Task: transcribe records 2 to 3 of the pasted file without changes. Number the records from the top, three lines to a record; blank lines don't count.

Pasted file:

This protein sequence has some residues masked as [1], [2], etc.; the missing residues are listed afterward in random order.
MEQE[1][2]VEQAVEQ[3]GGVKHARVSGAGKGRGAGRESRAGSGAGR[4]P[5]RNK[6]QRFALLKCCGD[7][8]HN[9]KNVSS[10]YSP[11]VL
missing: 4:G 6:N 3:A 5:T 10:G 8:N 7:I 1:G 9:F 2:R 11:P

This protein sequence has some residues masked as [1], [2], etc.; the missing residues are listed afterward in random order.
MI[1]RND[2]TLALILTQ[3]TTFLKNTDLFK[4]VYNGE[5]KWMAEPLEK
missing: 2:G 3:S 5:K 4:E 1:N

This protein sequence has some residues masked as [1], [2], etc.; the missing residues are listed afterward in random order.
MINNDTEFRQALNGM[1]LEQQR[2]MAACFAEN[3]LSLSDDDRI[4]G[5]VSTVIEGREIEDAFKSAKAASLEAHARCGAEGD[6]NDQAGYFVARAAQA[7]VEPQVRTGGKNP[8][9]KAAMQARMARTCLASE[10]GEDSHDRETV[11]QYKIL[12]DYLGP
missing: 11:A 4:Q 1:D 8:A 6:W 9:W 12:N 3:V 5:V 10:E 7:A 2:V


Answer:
This protein sequence has some residues masked as [1], [2], etc.; the missing residues are listed afterward in random order.
MI[1]RND[2]TLALILTQ[3]TTFLKNTDLFK[4]VYNGE[5]KWMAEPLEK
missing: 2:G 3:S 5:K 4:E 1:N

This protein sequence has some residues masked as [1], [2], etc.; the missing residues are listed afterward in random order.
MINNDTEFRQALNGM[1]LEQQR[2]MAACFAEN[3]LSLSDDDRI[4]G[5]VSTVIEGREIEDAFKSAKAASLEAHARCGAEGD[6]NDQAGYFVARAAQA[7]VEPQVRTGGKNP[8][9]KAAMQARMARTCLASE[10]GEDSHDRETV[11]QYKIL[12]DYLGP
missing: 11:A 4:Q 1:D 8:A 6:W 9:W 12:N 3:V 5:V 10:E 7:A 2:V